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Asia

Philippines resume 'offensive operations' against militants

Philippine authorities have vowed to end the Islamist uprising in Marawi City "at the soonest time possible." Human rights groups have warned that martial law could pave the way for serious abuses by the armed forces.

Philippine armed forces on Monday relaunched a military intervention against so-called "Islamic State" (IS)-allied militants in the southern city of Marawi following a brief "humanitarian pause" to mark the Islamic holiday Eid al-Fitr.

"Our offensive operations have resumed and will continue so we can liberate Marawi City at the soonest time possible," said army spokesman Lieutenant Colonel Jo-ar Herrera. "We are focused and committed, and we will accomplish our mission."

Philippine authorities believe the militant uprising is "crumbling" after several leaders reportedly fled the area, including Isnilon Hapilon, the Abu Sayyaf militant group's leader.

Read more: Southern Filipinos caught between violence and a humanitarian crisis

"We have validated reports that there are leadership problems inside," Herrera said. "They also lack ammunition, have very limited maneuver space and their defensive position is getting small, too."

The militant uprising erupted in May in response to a raid by Philippine forces that failed to capture Abu Sayyaf chief Hapilon. Following the raid, the Maute group, a loose collective of IS-allied militants, launched an assault on the city resulting in its capture.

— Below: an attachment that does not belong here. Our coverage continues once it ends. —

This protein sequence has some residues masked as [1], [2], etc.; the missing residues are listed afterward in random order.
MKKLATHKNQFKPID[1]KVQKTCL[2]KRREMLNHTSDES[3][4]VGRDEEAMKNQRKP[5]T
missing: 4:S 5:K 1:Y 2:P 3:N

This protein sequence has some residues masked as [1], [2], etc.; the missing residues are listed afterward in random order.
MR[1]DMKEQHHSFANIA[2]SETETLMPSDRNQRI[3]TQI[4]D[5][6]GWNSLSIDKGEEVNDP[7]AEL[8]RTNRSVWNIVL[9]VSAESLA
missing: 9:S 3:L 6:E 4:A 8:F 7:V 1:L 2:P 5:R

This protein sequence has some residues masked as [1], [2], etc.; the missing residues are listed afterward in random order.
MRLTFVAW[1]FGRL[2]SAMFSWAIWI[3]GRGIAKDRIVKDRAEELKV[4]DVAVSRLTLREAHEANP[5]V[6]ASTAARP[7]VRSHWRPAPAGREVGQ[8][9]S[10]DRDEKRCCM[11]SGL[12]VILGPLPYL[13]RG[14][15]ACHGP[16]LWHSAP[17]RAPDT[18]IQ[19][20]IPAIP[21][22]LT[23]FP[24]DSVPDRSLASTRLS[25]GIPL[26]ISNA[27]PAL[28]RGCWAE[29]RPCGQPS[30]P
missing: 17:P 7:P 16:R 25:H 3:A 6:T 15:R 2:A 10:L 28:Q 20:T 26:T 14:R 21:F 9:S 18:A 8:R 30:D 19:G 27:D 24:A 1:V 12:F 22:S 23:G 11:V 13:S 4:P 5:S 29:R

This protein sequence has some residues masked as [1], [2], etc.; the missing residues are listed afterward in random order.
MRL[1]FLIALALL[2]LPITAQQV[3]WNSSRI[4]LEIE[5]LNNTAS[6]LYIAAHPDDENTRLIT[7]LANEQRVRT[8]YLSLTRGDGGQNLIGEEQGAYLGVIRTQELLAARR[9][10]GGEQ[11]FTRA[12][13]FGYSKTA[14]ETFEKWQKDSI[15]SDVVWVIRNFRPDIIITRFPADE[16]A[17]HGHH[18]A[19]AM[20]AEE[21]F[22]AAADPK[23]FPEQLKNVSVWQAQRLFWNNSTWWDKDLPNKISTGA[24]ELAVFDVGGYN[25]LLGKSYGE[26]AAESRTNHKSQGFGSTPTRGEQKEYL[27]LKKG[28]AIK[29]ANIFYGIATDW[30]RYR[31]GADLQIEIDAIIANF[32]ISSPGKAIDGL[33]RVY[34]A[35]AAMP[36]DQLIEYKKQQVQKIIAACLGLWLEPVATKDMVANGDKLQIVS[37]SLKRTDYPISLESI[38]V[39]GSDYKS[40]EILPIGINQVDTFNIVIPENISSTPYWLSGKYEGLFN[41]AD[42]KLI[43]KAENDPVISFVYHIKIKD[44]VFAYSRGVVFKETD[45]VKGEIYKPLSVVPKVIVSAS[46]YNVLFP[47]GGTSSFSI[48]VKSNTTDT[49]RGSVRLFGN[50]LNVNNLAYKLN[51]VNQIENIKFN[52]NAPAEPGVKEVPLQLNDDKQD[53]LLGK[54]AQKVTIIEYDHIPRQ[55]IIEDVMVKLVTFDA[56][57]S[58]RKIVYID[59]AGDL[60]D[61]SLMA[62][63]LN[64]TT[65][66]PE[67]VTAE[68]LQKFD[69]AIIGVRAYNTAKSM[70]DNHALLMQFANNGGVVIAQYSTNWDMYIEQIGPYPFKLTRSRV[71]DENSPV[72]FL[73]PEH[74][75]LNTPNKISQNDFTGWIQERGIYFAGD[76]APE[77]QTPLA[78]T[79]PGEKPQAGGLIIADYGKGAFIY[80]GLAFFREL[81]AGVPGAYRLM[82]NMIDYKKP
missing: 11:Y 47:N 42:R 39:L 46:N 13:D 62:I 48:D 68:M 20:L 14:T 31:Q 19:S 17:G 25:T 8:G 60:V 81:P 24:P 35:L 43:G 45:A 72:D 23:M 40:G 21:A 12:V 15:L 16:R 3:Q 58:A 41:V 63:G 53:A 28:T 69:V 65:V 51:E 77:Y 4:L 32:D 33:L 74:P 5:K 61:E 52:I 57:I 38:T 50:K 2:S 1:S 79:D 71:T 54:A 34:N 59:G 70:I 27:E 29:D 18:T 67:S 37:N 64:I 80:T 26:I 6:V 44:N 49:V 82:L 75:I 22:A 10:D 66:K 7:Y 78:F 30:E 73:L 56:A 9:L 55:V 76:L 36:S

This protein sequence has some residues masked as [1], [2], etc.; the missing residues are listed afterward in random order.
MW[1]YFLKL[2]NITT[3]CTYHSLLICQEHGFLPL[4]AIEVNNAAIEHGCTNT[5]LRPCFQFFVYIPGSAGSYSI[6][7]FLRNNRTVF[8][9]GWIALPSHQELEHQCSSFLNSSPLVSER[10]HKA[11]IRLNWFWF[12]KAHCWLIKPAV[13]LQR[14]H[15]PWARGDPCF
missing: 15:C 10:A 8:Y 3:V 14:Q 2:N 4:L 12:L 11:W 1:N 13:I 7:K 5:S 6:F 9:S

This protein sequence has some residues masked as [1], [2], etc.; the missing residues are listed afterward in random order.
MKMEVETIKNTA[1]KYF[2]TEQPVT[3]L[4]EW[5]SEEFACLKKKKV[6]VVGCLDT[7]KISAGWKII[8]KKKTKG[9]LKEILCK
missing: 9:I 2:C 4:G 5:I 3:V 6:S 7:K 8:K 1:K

Human rights concerns

The uprising prompted Philippine President Rodrigo Duterte to declare martial law on the southern island of Mindanao. Human rights organizations have criticized the president's move, saying it could lead to large-scale abuses by the armed forces

"Duterte's martial law threatens military abuses in Mindanao that could rival the murderous 'drug war' in urban areas," said Phelim Kine, Human Rights Watch's deputy Asia director.

Upon taking office in June last year, Duterte launched a brutal campaign against suspected drug traffickers, peddlers and users; more than 7,000 people have died since.

Read more: Will the ICC prosecute Philippine President Rodrigo Duterte?

"It's crucial that the country security forces abide by international law at all times and hold rights violators to account," Kine added.

The month-long conflict between Islamist militants and government forces has claimed more than 380 lives and displaced an estimated 300,000 people.

Watch video 01:05

Civilians flee fighting in southern Philippines

ls/msh (dpa, EFE)

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